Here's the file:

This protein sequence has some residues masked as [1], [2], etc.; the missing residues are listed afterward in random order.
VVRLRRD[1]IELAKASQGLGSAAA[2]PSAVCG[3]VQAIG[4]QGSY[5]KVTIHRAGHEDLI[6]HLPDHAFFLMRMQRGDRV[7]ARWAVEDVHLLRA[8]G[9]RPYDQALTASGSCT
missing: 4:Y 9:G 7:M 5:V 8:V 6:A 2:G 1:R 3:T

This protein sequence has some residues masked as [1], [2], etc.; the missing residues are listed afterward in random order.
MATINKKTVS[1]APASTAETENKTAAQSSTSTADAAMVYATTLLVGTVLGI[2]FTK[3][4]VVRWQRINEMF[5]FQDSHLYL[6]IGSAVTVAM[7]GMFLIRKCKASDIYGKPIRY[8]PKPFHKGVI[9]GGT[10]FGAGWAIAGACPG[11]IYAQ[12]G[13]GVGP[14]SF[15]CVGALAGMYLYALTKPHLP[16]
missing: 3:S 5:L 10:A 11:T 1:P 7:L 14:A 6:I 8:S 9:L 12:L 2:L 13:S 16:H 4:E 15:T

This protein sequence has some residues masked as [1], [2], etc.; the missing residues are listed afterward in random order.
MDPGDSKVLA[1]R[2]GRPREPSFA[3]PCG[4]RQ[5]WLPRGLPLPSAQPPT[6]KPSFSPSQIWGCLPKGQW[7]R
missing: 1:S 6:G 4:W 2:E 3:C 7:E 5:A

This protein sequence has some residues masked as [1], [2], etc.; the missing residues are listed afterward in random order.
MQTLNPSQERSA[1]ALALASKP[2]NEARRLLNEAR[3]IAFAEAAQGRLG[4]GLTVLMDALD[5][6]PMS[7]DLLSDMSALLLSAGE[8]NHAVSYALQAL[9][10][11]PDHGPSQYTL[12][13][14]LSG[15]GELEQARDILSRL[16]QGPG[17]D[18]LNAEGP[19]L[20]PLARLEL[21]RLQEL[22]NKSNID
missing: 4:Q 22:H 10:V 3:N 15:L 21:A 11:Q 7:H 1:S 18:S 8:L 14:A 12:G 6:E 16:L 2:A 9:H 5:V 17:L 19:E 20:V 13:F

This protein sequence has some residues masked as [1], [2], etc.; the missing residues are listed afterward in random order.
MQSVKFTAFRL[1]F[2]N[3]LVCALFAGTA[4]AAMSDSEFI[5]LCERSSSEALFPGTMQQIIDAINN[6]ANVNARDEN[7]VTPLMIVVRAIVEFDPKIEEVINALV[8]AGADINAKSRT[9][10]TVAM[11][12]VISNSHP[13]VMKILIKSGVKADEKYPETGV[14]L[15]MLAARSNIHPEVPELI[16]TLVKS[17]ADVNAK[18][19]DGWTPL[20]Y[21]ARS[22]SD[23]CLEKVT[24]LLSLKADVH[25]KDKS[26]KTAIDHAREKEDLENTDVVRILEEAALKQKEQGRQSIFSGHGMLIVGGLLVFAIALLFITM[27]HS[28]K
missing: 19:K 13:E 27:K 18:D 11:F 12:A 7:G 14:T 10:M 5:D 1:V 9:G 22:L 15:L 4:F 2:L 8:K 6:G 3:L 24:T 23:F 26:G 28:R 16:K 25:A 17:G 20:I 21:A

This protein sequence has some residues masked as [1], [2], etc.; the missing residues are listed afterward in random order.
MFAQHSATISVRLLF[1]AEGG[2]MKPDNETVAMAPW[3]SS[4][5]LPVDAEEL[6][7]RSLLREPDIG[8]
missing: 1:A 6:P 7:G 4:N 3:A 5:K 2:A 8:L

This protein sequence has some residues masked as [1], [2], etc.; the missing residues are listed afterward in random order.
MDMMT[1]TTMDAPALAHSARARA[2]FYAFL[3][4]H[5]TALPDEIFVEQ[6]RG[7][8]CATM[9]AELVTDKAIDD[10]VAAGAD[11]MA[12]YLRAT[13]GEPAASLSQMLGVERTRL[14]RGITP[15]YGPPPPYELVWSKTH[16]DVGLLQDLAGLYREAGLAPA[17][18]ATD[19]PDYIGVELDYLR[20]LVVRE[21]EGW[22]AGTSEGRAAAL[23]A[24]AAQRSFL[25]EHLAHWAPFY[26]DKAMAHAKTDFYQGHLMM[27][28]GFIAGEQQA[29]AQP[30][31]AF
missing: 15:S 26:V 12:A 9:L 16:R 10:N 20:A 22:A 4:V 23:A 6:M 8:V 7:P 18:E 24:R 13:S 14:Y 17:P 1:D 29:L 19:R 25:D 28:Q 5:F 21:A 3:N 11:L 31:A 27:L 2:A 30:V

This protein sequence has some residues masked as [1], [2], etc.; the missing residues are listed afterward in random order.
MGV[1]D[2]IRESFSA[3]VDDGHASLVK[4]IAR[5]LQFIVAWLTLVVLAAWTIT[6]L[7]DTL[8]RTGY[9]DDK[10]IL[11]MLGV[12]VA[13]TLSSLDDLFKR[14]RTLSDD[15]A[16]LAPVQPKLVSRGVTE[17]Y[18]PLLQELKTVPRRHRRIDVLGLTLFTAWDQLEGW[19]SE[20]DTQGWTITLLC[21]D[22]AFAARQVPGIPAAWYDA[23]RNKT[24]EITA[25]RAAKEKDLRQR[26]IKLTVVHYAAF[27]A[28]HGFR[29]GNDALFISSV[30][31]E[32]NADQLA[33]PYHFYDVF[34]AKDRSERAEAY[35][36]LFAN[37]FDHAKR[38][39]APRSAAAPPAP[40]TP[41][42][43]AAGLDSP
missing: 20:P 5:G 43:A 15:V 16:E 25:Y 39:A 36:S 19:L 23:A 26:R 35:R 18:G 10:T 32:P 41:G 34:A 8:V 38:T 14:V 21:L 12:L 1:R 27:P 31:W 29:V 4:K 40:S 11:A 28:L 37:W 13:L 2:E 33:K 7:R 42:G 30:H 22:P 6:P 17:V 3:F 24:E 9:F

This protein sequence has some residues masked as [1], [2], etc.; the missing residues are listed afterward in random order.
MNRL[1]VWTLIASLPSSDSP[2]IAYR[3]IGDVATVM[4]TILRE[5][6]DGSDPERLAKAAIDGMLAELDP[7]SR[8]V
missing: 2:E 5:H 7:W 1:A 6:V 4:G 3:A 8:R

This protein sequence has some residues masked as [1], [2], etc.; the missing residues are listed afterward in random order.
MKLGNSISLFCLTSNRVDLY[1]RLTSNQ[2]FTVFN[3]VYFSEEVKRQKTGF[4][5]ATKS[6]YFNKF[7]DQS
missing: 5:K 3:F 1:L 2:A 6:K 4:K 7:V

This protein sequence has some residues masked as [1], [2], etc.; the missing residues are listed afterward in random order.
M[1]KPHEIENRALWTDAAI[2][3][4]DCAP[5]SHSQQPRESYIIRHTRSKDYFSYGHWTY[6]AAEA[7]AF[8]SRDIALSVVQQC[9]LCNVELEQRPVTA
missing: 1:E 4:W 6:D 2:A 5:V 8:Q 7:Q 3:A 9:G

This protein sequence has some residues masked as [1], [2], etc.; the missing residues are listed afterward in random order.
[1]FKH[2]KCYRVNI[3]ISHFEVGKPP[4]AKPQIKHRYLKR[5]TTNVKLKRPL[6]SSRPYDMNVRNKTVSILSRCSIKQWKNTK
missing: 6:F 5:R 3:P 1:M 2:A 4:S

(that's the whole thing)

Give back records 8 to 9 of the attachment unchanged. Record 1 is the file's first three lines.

This protein sequence has some residues masked as [1], [2], etc.; the missing residues are listed afterward in random order.
MGV[1]D[2]IRESFSA[3]VDDGHASLVK[4]IAR[5]LQFIVAWLTLVVLAAWTIT[6]L[7]DTL[8]RTGY[9]DDK[10]IL[11]MLGV[12]VA[13]TLSSLDDLFKR[14]RTLSDD[15]A[16]LAPVQPKLVSRGVTE[17]Y[18]PLLQELKTVPRRHRRIDVLGLTLFTAWDQLEGW[19]SE[20]DTQGWTITLLC[21]D[22]AFAARQVPGIPAAWYDA[23]RNKT[24]EITA[25]RAAKEKDLRQR[26]IKLTVVHYAAF[27]A[28]HGFR[29]GNDALFISSV[30][31]E[32]NADQLA[33]PYHFYDVF[34]AKDRSERAEAY[35][36]LFAN[37]FDHAKR[38][39]APRSAAAPPAP[40]TP[41][42][43]AAGLDSP
missing: 20:P 5:G 43:A 15:V 16:E 25:Y 39:A 36:S 19:L 23:A 26:R 35:R 18:G 10:T 32:P 41:G 34:A 8:V 38:T 14:V 21:L 12:L 1:R 27:P 31:W 29:V 4:K 40:S 11:A 28:L 37:W 13:L 2:E 33:K 7:R 42:G 30:H 22:P 6:P 17:V 3:F 24:E 9:F

This protein sequence has some residues masked as [1], [2], etc.; the missing residues are listed afterward in random order.
MNRL[1]VWTLIASLPSSDSP[2]IAYR[3]IGDVATVM[4]TILRE[5][6]DGSDPERLAKAAIDGMLAELDP[7]SR[8]V
missing: 2:E 5:H 7:W 1:A 6:V 4:G 3:A 8:R